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Letters of Last Resort (wikipedia.org)
30 points by jules-jules on March 30, 2020 | hide | past | favorite | 14 comments

There were four options given in the Wikipedia article, which are:

1. retaliate with nuclear weapons;

2. not retaliate;

3. use his or her own judgement; or

4. place the submarine under an allied country's command, if possible. The documentary mentions Australia and the United States.

To me, it seems like the order that I would give those options in would be 4,3,2,1. This is because the most sensible option would be to listen to your country's allies (as they are likely to have Britain's best interests in mind). The second best option is to trust the crew, as the situation that resulted in an entire governmental destruction probably wouldn't respond well to any blanket statements like 1 and 2. Option 2 makes the next amount of sense because defaulting to no nuclear weapons is generally a smart policy. What do you believe should be the correct order?

I'd go with 5. Write one of each letter, and assign them to the submarines in a double-blind manner, so that no one knows what will happen.

The point of terrorism is to terrify, as they say.

Option 2 makes quite a bit of sense but only if your opponent doesn't think you've necessarily selected it.

1 and then 4

The letters have to instruct the commander to retaliate in order for nuclear deterrance to work - or at least your adversary has to believe that that is what the letters say. Otherwise your deterrance loses it's power.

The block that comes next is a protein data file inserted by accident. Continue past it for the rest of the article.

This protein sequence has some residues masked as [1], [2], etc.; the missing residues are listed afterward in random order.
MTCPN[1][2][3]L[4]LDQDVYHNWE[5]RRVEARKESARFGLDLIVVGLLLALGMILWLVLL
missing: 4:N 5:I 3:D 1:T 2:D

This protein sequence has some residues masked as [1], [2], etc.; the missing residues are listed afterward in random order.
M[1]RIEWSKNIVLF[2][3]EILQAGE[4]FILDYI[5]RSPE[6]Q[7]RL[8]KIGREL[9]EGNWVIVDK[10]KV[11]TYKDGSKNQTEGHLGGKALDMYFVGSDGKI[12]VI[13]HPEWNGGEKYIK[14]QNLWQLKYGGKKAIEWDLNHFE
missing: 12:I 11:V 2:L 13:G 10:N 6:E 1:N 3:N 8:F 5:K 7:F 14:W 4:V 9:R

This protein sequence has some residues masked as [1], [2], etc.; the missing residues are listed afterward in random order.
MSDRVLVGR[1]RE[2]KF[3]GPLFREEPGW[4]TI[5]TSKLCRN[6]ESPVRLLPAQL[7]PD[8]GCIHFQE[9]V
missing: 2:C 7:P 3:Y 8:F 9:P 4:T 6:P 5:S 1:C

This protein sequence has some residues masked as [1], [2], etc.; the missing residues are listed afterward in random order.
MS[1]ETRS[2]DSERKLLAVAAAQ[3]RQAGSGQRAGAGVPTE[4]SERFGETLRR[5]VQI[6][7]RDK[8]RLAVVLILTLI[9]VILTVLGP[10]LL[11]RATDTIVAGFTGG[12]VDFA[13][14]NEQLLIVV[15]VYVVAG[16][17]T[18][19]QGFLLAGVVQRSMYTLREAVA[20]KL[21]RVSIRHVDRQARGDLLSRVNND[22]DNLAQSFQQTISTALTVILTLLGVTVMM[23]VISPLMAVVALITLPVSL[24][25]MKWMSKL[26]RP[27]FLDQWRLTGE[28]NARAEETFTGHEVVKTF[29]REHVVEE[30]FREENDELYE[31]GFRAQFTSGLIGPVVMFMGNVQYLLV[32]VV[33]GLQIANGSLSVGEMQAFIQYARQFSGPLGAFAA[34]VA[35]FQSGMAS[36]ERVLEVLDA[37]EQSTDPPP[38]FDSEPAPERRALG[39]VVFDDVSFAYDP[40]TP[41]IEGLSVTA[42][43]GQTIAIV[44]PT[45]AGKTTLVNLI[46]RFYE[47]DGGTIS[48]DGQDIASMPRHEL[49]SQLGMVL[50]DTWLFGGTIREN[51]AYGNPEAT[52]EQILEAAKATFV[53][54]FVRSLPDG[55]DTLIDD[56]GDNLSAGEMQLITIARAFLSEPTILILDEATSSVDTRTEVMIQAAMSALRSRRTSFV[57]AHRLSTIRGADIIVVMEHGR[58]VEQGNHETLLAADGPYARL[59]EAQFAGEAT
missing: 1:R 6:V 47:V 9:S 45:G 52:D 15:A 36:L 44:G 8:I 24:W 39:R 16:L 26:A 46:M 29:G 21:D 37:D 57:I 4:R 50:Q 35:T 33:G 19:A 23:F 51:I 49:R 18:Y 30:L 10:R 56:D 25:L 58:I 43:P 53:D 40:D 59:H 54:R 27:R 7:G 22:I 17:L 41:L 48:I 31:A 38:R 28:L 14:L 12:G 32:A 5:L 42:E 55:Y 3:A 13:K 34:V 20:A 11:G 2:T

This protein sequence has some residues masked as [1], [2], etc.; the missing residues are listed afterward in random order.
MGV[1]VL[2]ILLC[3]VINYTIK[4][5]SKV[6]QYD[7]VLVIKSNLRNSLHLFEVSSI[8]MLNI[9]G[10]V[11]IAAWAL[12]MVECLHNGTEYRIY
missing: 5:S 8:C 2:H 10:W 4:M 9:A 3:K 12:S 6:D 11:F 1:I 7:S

Yet if commanders get to the point of actually reading the letters, then deterrance has obviously failed.

That's what makes these letters so interesting IMO.

> The documentary mentions Australia

Wow. I'm glad I didn't know that when I was living in Canberra!

It's like The Godfather. Every time Australians think we're out of the empire game, they find a way to drag us back in.

It seems rather quixotic to have a last-resort plan for your country's collapse, with a potential to kill additional millions of people, and entrust the choice to a single person, and never question or even want to know what the choice was.

Sounds more like an Arthurian legend than stuff of modern diplomacy... but maybe that's British politics for me...

Do you think the letters really go unopened? Maybe the Royal Navy takes a peak to gauge which sort of asshat they'll be dealing with.

This video - https://vimeo.com/154370371 - depicts decisions around these considerations.

> use his or her own judgement

I can't speak for others, but I imagine I would be livid if I ever had to open one of these and the Prime Minister chose the "just do whatever" option.

Then you’d do what any civilized person would: sit down and have tea.

to be fair, if your country no longer exists there's no one to actually enforce these so really they're all "just do whatever" some just have suggestions

Why would you be angry? The letter was written when the PM first came into office, the political landscape would surely have considerably changed since then if it came to nuclear war. You'd have both more context and more freedom to act on what you think is right — I see no reason to be mad that you can't shift the choice to someone else.

I'd take it over "retaliate with nuclear weapons."

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